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Trucking Tips for the Rookie Driver: Driving During the Winter

So, you've just signed on with a new trucking company, and are about to start your first winter driving trip as a fresh-faced rookie driver. Big rig drivers have a tough job.
Rookie Driver

So, you’ve just signed on with a new trucking company, and are about to start your first winter driving trip as a fresh-faced rookie driver. Big rig drivers have a tough job. Not only do they have to be on the road for long stretches of time, but their surrounding environment is continuously changing.

Nearly 70% of the U.S. population lives in an area that experiences winter weather; and more than 70 percent of America’s roads are in areas that average at least 5 inches of snow, according to the U.S. Department of Transportation’s Federal Highway Administration.

That’s why it’s important to keep these tips in mind, to ensure your safety, and the safety of fellow drivers on the road.

Winter Trucking Tip 1: Inspect and Prep Your Truck Before Your Trip

Start planning for winter driving by inspecting your truck, starting with the tires. Start the habit of checking the tread depth on your tires every month during the warmer months, so that you know when it’s time to replace them with new ones that have better traction on ice-covered roads or wet pavement during cold weather months. Next, check your tire pressure. Inflate your tires to the recommended pressure level specified by the manufacturer. Under-inflated tires can lead to premature wear, which increases your risk of getting a flat tire on the road.

Clean off any salt and grime from beneath your vehicle’s hood and undercarriage with a high-pressure hose or power washer at least once every few months during winter months or after severe winter weather events. Even if these areas aren’t visible from above ground level, they still require regular cleaning because they tend to accumulate salt and grime that could cause rust damage over time if left untreated, which could lead to an accident down the road.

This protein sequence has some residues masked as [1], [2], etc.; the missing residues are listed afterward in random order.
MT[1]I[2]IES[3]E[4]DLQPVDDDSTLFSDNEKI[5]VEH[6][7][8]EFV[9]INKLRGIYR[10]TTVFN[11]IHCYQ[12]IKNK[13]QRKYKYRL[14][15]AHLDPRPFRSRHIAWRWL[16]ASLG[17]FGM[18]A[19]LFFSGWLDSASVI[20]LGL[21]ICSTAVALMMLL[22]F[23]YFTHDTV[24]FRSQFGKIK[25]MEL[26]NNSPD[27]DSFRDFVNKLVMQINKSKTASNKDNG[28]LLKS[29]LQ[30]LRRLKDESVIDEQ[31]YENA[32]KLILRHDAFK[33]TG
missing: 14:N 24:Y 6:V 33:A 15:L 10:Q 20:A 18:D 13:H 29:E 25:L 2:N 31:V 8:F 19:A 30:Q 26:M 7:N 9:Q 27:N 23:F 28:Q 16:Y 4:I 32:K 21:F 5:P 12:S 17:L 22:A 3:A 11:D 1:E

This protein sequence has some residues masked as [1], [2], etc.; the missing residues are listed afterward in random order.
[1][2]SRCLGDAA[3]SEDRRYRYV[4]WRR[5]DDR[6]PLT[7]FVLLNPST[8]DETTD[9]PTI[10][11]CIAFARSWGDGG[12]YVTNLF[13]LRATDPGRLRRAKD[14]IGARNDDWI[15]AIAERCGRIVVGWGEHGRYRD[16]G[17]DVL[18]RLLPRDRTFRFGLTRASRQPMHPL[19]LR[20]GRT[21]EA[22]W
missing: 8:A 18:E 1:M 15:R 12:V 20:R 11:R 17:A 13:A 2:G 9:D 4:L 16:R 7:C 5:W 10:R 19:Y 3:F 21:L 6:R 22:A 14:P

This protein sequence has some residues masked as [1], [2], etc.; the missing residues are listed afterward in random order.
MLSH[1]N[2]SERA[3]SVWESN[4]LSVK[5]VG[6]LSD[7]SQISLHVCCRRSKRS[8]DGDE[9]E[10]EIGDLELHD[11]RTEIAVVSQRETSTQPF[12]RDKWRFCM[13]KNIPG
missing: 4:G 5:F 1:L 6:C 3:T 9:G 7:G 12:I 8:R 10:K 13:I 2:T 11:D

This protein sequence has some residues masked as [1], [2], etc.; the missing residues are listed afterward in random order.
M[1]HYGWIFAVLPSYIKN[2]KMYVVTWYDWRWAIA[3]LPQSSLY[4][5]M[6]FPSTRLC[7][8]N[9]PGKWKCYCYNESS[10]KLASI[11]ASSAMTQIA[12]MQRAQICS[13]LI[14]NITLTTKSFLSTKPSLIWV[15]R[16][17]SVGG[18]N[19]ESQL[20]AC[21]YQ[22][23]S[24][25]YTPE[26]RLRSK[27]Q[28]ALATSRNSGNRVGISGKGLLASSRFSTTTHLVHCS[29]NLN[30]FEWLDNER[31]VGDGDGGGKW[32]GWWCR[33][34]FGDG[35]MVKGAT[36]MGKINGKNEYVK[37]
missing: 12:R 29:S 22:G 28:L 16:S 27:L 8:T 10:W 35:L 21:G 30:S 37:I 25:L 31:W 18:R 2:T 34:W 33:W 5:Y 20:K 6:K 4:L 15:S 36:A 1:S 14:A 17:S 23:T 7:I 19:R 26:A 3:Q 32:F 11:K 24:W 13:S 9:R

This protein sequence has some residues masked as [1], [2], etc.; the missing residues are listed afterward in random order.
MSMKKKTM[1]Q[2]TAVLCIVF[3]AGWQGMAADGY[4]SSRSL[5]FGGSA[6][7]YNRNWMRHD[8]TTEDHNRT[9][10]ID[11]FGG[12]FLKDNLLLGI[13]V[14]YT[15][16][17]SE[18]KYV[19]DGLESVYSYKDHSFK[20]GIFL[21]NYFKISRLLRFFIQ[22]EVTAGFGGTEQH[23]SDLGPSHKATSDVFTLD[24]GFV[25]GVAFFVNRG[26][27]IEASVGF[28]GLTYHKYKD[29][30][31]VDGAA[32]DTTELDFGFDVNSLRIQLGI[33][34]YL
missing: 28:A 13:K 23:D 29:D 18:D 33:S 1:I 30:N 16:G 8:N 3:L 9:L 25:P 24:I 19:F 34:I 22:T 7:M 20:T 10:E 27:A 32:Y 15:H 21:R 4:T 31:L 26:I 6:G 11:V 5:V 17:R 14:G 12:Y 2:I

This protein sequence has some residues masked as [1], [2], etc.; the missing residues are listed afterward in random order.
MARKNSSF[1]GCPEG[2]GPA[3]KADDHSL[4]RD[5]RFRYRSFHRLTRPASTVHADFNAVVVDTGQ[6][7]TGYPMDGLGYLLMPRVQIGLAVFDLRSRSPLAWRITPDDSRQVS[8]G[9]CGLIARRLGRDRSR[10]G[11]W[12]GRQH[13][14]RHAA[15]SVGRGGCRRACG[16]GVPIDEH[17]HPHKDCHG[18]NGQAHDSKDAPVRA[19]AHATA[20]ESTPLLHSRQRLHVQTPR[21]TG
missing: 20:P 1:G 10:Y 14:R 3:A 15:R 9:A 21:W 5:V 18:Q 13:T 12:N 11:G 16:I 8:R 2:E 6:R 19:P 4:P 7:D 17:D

Winter Trucking Tip 2: Take it Slow, Give Some Extra Space

Slow down! The biggest mistake that many first-time truckers make is driving too fast on slick roads. Slowing down will prevent you from skidding off the road or spinning out of control during slippery conditions.

One of the best ways to avoid a collision in bad winter weather, is by maintaining a safe following distance from the vehicle ahead of you. Try not to follow too closely; according to Federal Motor Carrier Safety Administration regulations, trucks should maintain a minimum separation distance of three seconds behind large vehicles (including other trucks) traveling 55 mph or more and four seconds behind small vehicles (including passenger cars).

Winter Trucking Tip 3: Keep an Eye Out for Black Ice

Black ice is essentially ice that has formed on the roadways due to rain or snow that has frozen quickly. It looks like wet pavement so it’s easy to miss it until you’re driving onto it. The only way to avoid this dangerous situation is by slowing down as soon as possible when entering a curve or turn in case there’s black ice present.

If you encounter black ice while driving, slow down immediately and keep your speed below 30 mph until it’s safe to resume normal driving speed. Don’t brake suddenly or turn sharply because this could cause your vehicle to slide on top of the ice instead of through it. Remember that black ice usually appears in shady areas where there’s little light or no sunlight at all; avoid these areas whenever possible.

Winter Trucking Tip 4: Be Prepared, Pack a Winter Emergency Kit

Make sure you have plenty of extra windshield fluid, antifreeze, and diesel fuel on hand. In addition to this, consider packing a winter emergency kit that stays in your truck during those months. A winter emergency kit can help keep you safe if you get stuck in the snow, experience mechanical problems with your truck’s engine or transmission system, or if you break down on a remote stretch of highway.

Not to mention, it’ll give you peace of mind should any other unforeseen circumstances occur while you’re out on the road. The kit should include food, water, warm clothes and blankets, emergency flares, jumper cables, a weather radio, and a first aid kit. For a more detailed truck emergency kit checklist read our blog on essential emergency supplies for truckers.

Winter Trucking Tip 5: Be Mindful of Bridges

Bridges are very dangerous to drive on during the winter. Because these structures experience more cold air than regular roads, they tend to freeze faster. Ice can form on bridges even when it’s not present on the rest of the road. This is especially true if there is snow on top of the bridge or if there are bridges with no overpasses around them.

If you have ever driven in an area where there was snow on top of a bridge and ice underneath, then you know how dangerous it can be. As soon as you hit that ice, your wheels will lock up and your truck could easily flip over or roll.

We know some of this information is scary to hear, but it’s important for you to hear it, so you can understand the impact a simple mistake could have on your life, or to other drivers’ lives. With that being said, if you follow these tips, you should be able to navigate through winter without a hitch. Don’t forget to share these tips and other helpful trucking tips with the other 18,900 truck drivers out there!